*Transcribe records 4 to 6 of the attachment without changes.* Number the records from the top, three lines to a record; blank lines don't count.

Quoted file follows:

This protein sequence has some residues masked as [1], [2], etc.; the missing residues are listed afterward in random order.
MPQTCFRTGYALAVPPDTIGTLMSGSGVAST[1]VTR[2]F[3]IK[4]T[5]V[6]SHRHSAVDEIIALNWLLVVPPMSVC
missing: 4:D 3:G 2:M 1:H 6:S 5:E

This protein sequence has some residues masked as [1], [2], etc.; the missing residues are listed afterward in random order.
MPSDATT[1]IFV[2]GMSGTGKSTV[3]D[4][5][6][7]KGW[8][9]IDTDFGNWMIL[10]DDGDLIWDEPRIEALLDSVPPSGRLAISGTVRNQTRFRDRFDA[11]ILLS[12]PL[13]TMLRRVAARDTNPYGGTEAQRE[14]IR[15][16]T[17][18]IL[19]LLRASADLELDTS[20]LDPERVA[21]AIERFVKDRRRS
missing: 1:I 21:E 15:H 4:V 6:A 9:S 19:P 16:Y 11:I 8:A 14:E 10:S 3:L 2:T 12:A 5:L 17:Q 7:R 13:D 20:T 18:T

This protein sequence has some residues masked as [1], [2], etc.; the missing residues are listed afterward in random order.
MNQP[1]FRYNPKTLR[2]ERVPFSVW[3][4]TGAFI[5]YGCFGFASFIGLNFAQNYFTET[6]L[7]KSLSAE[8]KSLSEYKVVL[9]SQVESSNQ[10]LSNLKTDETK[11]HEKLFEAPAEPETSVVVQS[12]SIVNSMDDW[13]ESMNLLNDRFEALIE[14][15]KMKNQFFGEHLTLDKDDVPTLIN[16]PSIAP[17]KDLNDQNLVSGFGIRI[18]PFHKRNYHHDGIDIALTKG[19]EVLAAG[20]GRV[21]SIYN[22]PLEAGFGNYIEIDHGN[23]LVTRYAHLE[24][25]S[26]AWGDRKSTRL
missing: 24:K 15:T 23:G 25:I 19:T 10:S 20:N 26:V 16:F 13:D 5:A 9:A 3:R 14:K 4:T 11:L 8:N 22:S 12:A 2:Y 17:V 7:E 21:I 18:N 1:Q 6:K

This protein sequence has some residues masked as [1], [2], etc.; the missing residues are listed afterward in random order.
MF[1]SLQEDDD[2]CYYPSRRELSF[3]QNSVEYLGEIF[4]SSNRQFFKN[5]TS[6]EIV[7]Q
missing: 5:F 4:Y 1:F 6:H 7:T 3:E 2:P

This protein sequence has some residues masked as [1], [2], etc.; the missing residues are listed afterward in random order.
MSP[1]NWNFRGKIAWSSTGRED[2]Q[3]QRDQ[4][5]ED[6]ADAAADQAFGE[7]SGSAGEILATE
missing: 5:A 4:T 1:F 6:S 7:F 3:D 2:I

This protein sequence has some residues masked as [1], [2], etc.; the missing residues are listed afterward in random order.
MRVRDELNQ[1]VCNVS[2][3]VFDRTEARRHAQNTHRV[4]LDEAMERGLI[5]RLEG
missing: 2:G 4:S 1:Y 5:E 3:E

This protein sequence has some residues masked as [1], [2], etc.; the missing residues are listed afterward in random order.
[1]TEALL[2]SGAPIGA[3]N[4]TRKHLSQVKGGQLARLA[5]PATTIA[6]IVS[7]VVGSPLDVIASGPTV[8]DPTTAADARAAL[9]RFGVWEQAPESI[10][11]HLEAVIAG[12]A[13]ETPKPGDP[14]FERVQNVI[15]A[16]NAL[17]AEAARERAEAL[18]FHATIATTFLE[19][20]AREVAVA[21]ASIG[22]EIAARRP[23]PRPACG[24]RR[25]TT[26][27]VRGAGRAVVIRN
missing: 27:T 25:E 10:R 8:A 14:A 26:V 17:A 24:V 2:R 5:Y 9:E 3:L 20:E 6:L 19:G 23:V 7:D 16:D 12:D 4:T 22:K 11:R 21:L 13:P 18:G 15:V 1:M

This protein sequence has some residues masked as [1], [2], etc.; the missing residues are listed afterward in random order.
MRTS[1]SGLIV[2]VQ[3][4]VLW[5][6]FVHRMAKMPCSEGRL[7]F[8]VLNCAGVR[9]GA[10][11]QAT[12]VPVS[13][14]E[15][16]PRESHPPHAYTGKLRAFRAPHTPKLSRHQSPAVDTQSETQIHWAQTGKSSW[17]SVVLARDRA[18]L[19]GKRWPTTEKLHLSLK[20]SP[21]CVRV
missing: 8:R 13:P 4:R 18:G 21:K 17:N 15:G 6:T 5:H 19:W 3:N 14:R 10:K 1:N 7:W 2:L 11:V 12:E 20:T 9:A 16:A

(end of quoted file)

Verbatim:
This protein sequence has some residues masked as [1], [2], etc.; the missing residues are listed afterward in random order.
MF[1]SLQEDDD[2]CYYPSRRELSF[3]QNSVEYLGEIF[4]SSNRQFFKN[5]TS[6]EIV[7]Q
missing: 5:F 4:Y 1:F 6:H 7:T 3:E 2:P

This protein sequence has some residues masked as [1], [2], etc.; the missing residues are listed afterward in random order.
MSP[1]NWNFRGKIAWSSTGRED[2]Q[3]QRDQ[4][5]ED[6]ADAAADQAFGE[7]SGSAGEILATE
missing: 5:A 4:T 1:F 6:S 7:F 3:D 2:I

This protein sequence has some residues masked as [1], [2], etc.; the missing residues are listed afterward in random order.
MRVRDELNQ[1]VCNVS[2][3]VFDRTEARRHAQNTHRV[4]LDEAMERGLI[5]RLEG
missing: 2:G 4:S 1:Y 5:E 3:E